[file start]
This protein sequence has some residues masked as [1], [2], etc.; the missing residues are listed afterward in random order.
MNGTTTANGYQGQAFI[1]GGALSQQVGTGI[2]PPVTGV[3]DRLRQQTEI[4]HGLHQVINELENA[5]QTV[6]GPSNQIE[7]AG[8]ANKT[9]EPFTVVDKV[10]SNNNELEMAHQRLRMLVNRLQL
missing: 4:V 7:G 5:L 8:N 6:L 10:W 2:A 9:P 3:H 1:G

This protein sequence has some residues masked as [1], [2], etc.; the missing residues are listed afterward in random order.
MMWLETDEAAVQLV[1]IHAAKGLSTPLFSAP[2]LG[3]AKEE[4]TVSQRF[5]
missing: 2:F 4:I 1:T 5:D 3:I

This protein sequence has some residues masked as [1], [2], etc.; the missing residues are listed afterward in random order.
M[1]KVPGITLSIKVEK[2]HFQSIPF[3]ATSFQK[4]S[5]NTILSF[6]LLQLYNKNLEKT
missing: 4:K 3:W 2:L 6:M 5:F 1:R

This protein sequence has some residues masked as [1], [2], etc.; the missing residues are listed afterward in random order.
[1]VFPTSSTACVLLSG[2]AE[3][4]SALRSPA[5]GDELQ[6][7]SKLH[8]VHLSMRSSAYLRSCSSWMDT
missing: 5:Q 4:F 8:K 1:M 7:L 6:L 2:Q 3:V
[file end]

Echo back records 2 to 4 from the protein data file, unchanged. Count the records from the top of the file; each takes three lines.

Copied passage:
This protein sequence has some residues masked as [1], [2], etc.; the missing residues are listed afterward in random order.
MMWLETDEAAVQLV[1]IHAAKGLSTPLFSAP[2]LG[3]AKEE[4]TVSQRF[5]
missing: 2:F 4:I 1:T 5:D 3:I

This protein sequence has some residues masked as [1], [2], etc.; the missing residues are listed afterward in random order.
M[1]KVPGITLSIKVEK[2]HFQSIPF[3]ATSFQK[4]S[5]NTILSF[6]LLQLYNKNLEKT
missing: 4:K 3:W 2:L 6:M 5:F 1:R

This protein sequence has some residues masked as [1], [2], etc.; the missing residues are listed afterward in random order.
[1]VFPTSSTACVLLSG[2]AE[3][4]SALRSPA[5]GDELQ[6][7]SKLH[8]VHLSMRSSAYLRSCSSWMDT
missing: 5:Q 4:F 8:K 1:M 7:L 6:L 2:Q 3:V